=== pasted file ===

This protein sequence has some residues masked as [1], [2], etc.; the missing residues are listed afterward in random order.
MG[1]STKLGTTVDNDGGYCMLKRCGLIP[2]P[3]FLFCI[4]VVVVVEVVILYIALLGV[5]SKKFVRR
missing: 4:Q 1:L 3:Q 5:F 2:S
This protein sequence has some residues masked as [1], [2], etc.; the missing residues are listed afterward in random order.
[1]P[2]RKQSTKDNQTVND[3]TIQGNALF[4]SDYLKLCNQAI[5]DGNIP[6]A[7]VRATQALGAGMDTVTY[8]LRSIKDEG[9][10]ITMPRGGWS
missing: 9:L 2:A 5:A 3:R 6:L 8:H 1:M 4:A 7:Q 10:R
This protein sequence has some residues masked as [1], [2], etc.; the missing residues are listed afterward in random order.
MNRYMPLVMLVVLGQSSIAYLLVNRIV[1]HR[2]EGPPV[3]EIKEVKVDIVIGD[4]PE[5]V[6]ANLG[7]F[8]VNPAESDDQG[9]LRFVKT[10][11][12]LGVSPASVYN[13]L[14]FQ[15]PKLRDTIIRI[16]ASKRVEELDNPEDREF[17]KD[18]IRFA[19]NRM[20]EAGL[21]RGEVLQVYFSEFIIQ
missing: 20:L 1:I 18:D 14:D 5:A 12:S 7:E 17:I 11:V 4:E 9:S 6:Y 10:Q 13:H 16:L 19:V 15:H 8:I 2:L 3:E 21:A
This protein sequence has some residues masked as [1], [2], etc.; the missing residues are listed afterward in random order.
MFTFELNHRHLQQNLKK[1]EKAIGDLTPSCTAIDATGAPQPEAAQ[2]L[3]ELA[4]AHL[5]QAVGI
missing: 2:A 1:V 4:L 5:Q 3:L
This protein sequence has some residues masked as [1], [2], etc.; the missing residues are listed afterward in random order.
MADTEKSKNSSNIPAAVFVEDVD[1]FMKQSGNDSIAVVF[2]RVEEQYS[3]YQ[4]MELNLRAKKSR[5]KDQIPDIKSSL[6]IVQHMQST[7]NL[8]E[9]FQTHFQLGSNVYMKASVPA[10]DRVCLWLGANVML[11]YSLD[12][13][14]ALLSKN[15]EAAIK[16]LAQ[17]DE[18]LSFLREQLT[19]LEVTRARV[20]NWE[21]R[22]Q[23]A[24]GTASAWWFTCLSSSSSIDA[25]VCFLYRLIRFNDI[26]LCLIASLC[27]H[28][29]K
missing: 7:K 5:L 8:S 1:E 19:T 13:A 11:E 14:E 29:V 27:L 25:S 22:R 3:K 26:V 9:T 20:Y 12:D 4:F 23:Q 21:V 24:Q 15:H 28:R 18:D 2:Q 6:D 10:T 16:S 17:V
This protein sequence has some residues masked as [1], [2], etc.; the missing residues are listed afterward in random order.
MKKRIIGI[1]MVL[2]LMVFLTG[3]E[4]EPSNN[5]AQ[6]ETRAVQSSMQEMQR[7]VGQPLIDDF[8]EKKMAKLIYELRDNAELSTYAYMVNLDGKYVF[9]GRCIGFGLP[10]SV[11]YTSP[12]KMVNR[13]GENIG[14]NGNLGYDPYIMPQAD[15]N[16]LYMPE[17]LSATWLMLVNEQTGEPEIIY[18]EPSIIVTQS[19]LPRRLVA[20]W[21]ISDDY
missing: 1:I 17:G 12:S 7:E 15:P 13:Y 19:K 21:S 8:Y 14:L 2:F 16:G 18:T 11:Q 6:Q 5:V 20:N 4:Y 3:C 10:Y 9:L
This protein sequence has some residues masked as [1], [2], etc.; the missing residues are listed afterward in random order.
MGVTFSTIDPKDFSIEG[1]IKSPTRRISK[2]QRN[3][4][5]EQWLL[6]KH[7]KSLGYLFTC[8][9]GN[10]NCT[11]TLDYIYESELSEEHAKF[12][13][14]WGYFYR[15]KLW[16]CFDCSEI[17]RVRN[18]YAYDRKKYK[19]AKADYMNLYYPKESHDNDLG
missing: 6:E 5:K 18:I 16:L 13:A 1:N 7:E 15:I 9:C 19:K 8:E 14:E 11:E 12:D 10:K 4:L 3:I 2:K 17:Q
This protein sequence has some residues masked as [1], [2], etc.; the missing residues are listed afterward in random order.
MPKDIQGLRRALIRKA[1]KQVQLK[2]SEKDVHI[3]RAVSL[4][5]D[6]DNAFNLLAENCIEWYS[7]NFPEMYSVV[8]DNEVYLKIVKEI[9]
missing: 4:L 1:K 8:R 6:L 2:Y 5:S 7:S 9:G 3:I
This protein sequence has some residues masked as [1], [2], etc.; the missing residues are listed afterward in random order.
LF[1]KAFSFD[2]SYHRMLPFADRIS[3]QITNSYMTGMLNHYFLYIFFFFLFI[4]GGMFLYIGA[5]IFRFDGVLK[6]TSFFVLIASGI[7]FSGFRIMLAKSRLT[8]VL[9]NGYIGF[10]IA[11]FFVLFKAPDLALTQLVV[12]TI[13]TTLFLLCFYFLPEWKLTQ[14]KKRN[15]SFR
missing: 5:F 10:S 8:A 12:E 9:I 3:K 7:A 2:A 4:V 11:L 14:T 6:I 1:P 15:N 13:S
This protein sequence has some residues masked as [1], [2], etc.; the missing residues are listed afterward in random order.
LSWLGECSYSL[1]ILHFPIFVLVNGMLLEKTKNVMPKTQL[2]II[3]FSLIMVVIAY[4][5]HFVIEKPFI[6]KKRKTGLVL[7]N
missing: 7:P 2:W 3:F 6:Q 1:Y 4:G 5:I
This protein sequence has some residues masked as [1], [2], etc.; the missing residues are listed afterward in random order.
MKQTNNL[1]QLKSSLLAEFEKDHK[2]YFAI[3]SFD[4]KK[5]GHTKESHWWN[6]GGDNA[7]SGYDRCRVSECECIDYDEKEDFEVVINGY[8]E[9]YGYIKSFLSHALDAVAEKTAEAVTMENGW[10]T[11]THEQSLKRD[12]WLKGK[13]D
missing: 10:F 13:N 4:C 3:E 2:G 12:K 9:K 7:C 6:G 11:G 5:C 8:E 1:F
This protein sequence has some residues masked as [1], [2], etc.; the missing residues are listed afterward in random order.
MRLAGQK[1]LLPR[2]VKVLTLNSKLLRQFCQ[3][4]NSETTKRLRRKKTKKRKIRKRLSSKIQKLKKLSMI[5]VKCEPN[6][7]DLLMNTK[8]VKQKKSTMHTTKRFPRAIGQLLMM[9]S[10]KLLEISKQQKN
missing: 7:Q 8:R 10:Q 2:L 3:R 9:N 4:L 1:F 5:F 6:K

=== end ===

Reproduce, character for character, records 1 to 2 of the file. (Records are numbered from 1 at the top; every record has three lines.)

This protein sequence has some residues masked as [1], [2], etc.; the missing residues are listed afterward in random order.
MG[1]STKLGTTVDNDGGYCMLKRCGLIP[2]P[3]FLFCI[4]VVVVVEVVILYIALLGV[5]SKKFVRR
missing: 4:Q 1:L 3:Q 5:F 2:S
This protein sequence has some residues masked as [1], [2], etc.; the missing residues are listed afterward in random order.
[1]P[2]RKQSTKDNQTVND[3]TIQGNALF[4]SDYLKLCNQAI[5]DGNIP[6]A[7]VRATQALGAGMDTVTY[8]LRSIKDEG[9][10]ITMPRGGWS
missing: 9:L 2:A 5:A 3:R 6:L 8:H 1:M 4:A 7:Q 10:R